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What are the important human truths mentioned in her first ball?"Her First Ball" by...

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deathsmoke1 | Student, Grade 9 | eNotes Newbie

Posted October 1, 2010 at 9:23 PM via web

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What are the important human truths mentioned in her first ball?

"Her First Ball" by Katherine Mansfield

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mwestwood | College Teacher | (Level 2) Distinguished Educator

Posted October 2, 2010 at 1:49 AM (Answer #1)

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Katherine Mansfield's "Her First Ball" is the story of a young girl from the country in New Zealand who has her first introduction to "the beginning of everything."

Enthralled as any young lady would be with the excitement of the formal dance, the handsome young men, the "joyful flutter among the girls," Leila delights in the music, praying that she will be asked to dance.  When a young man does request a dance, "she floated away like a flower that is tossed into a pool."  However, as she dances with other young men, Leila notes that her partners do not seem very interested in the conversation and the dancing while she is so thrilled.  It is then that she notices the fat man, who is old and, in Leila's mind, should have been sitting on the stage with the mothers and fathers rather than on the dance floor.  This man leads Leila onto the dance floor, and he asks her if she is at her first ball.:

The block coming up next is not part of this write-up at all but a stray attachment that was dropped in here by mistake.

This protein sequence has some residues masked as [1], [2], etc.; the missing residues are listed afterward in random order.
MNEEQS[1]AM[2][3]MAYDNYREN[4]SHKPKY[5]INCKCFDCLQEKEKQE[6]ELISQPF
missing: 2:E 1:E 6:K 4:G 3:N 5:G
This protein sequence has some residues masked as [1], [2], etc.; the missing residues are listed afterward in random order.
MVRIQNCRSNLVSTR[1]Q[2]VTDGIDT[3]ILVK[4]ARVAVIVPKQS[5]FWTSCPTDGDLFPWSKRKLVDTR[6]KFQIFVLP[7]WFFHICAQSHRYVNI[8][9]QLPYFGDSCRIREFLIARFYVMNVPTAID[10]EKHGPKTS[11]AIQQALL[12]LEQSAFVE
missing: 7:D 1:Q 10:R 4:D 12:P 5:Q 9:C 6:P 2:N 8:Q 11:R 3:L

"Of course...you can't hope to last anthing like as long as that....long before that you'll e sitting up there on the stage, looking on, in your nice black velvet.  And these pretty arms will have turned into little short fate ones, and you'll beat time with such a different kind of fan--a black bony one....And your heart will ache, ache...because no one wants to kiss you now."

After the old man, the symbol of time, says these words to Leila, the music seems to change, seeming melancholy:  "Why didn't happiness last for ever?  For ever wasn't a bit too long?"  It is at this point that Leila has her "moment of truth":  She realizes how fleeting time is, but she also chooses how to deal with this transitory element of life, the "beginning of everything."  Leila chooses to ignore the truth of life for the enjoyment of the moment:  "And when her next partner bumped her into the fat man and he said,'Pardon,' she smiled at him more radiantly than ever.  She didn't even recognize him again.

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